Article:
Sunday, 1 September 2013

How we budget on the Simple Suffolk Smallholding.

This is the post that escaped onto the blog before it was finished. Apologies to anyone who read it, commented and then found it gone. Now it is finally finished and allowed out!

This is NOT a HOW TO DO IT budget, it is how WE budget.

 It is the way we do things now that we are both self employed, have paid off the mortgage, have no debts and only ourselves to worry about.
When Him Outside had a salary and when we had a mortgage and  3 children at home we did things differently.
Everybody is different! 

Budgeting is easy. All you have to do is spend less than you earn!

 Some people do, perhaps in the minority nowadays. The others end up juggling credit cards or living with  debt.

But what about when you can't be sure what you will earn each month . It means you have to be even more canny with your money when you have a good month.
Our theory is that each month we have to earn enough to cover the next months expenditure. In a good month( usually in summer) money can be saved to use in the bad months of winter.

Everything  is divided by 12 to work out how much we need each month, some are set up as monthly direct debits.

The items marked * are the things that can be reduced, checked, altered so that we don't have to go without all the things in the last list.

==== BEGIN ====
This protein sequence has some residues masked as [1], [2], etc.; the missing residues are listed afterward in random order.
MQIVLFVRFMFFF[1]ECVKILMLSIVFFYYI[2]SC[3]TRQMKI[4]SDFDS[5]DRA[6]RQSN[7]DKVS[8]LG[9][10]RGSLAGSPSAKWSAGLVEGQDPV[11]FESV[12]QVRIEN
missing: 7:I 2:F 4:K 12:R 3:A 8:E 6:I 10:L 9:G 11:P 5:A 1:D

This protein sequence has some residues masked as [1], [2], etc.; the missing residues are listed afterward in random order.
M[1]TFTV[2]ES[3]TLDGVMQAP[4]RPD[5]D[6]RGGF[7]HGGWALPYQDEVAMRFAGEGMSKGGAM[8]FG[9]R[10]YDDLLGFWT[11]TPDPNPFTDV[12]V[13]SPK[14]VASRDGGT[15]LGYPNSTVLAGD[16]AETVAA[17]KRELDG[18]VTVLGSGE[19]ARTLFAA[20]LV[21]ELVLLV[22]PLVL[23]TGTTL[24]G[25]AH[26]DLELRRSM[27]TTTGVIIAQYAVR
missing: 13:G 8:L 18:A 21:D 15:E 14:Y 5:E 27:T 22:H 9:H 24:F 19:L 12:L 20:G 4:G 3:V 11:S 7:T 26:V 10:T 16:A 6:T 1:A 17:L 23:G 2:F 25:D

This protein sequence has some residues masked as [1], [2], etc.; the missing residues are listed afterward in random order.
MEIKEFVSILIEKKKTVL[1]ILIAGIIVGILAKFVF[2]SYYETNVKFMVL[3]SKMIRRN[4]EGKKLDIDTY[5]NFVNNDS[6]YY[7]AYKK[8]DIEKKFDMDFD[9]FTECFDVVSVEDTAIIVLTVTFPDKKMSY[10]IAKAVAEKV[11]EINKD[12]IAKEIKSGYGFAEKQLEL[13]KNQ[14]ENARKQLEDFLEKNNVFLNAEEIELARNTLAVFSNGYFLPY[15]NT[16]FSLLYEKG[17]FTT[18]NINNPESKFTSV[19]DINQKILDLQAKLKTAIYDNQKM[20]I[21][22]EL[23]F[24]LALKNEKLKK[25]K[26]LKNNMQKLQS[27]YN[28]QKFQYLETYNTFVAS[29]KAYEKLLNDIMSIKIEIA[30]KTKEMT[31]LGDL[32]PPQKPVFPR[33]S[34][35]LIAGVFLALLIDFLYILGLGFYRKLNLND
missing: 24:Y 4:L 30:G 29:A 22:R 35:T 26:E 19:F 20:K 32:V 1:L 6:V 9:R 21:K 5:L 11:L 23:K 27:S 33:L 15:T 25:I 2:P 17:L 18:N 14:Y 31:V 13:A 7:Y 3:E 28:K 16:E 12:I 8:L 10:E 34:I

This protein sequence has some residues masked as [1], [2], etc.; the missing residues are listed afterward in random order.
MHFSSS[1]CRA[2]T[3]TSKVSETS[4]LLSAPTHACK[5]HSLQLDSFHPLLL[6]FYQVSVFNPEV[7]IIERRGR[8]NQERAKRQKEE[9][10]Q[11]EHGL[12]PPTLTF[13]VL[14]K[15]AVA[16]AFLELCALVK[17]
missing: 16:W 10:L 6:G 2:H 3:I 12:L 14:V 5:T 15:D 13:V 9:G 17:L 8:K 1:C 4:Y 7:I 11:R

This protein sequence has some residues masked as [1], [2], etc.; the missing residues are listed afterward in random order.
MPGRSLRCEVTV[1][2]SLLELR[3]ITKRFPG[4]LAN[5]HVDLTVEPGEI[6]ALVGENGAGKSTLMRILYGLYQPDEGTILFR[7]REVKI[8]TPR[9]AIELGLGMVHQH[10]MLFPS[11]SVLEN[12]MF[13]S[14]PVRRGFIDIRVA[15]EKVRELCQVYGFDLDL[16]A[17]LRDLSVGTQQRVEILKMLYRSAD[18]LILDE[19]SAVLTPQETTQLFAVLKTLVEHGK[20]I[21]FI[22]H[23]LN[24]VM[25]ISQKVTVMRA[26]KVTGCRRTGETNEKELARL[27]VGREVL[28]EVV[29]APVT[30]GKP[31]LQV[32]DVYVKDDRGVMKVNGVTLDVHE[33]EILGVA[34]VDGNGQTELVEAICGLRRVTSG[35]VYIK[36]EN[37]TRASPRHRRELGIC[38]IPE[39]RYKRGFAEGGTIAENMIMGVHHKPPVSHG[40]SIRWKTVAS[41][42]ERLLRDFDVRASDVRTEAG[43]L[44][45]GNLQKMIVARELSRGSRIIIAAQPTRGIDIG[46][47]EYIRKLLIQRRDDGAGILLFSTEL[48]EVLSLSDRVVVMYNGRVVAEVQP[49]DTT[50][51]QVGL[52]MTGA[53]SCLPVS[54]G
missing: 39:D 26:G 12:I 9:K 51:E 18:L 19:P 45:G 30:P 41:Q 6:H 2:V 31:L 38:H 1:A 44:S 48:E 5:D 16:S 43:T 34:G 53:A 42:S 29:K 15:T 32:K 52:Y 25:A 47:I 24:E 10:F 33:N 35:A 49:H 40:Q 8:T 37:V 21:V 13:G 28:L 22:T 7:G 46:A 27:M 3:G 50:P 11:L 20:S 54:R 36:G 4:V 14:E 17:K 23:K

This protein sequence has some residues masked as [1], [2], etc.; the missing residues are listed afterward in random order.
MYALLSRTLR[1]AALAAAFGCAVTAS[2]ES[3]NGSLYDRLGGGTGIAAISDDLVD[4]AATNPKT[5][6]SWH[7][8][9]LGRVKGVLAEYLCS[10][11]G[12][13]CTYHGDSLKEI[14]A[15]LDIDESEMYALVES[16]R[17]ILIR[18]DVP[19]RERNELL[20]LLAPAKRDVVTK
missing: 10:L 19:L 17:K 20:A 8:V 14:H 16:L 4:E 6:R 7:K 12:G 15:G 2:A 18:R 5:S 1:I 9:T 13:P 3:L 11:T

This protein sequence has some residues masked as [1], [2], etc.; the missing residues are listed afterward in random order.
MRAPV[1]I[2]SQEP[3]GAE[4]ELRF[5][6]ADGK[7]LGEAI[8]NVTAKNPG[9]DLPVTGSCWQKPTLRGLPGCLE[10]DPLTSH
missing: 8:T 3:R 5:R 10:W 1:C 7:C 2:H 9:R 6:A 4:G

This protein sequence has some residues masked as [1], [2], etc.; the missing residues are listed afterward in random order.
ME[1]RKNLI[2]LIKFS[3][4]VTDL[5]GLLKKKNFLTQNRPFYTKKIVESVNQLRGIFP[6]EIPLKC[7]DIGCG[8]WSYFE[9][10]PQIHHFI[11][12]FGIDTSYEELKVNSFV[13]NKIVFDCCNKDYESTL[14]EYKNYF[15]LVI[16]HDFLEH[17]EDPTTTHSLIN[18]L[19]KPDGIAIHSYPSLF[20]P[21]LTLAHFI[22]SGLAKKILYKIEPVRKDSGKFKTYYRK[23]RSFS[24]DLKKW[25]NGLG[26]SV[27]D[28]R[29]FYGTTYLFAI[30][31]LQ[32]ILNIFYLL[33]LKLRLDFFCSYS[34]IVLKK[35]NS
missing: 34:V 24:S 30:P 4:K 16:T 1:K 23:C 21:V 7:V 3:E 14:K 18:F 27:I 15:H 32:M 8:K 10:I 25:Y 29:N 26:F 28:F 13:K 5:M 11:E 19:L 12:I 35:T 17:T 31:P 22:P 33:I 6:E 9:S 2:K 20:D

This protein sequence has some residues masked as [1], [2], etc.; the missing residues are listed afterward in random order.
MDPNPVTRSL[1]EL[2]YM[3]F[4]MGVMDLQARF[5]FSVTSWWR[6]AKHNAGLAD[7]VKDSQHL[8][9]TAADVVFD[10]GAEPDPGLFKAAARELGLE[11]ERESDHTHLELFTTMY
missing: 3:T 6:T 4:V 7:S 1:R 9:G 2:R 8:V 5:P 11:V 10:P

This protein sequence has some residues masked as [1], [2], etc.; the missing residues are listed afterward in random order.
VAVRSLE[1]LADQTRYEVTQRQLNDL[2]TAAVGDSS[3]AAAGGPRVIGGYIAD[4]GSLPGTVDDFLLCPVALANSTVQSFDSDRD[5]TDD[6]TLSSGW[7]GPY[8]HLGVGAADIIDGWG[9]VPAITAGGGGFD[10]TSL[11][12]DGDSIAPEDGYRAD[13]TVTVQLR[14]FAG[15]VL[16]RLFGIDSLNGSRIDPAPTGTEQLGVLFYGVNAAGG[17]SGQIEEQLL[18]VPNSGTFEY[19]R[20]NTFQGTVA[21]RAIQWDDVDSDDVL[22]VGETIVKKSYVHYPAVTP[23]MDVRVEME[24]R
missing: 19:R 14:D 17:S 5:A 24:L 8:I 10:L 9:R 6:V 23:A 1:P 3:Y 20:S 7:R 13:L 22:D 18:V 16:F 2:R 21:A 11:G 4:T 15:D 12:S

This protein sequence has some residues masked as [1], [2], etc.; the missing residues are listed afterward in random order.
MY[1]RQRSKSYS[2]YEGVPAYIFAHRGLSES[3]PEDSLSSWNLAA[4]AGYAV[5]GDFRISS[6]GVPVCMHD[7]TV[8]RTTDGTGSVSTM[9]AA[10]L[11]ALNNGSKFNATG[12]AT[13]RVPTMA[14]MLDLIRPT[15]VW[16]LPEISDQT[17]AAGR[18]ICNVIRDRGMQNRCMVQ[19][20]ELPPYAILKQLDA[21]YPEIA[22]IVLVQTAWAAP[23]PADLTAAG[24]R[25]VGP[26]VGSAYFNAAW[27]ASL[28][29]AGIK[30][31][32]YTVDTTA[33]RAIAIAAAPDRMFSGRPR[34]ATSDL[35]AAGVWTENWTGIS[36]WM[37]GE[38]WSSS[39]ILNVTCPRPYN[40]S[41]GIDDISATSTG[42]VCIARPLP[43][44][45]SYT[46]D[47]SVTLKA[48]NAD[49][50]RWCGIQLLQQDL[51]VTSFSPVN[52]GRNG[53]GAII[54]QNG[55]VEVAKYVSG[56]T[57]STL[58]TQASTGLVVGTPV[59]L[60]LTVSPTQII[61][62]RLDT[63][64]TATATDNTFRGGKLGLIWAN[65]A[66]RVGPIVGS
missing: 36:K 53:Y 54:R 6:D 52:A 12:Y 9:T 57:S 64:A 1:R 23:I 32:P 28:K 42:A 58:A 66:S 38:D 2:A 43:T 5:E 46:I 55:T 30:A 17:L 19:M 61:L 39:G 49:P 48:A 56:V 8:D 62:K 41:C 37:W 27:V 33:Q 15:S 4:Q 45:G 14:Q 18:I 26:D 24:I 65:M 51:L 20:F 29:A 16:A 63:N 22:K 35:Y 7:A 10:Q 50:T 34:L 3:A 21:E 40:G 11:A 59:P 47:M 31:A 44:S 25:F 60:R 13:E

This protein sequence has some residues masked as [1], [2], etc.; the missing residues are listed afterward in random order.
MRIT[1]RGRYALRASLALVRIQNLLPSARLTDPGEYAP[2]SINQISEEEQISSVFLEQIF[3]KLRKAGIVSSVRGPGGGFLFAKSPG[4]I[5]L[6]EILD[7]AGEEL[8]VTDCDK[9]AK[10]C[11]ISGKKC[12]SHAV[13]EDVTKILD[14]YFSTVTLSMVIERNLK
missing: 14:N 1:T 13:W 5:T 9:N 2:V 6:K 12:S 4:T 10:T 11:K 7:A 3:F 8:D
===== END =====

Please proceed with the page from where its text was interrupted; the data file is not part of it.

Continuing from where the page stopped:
The first part of the  budget is to have enough for the things that are most important, things that involve bailiffs or fines or being cut off if you don't pay them.
These are
  • Council Tax 
  • Water Bill
  • Electricity Bill*
  • TV License
( Until we paid off the mortgage it would have been top of this list)

Then there are things that we are required to have to be able to do things legally
  • Public Liability and Business Insurance for campsite and smallholding
  • Jeep Insurance*
  • Jeep MOT 
  • Jeep Tax
  • Campsite  electric test and inspection
The things we need to pay for to be able to earn an income
  • Chicken Feed
  • Buying new Point of lay hens
  • Buying egg boxes
  • Phone and computer*
  • Diesel for the jeep*
  • Diesel for the tractor
  • Petrol for the mower and chainsaw
  • Campsite requisites*
  • Seeds for growing vegetables*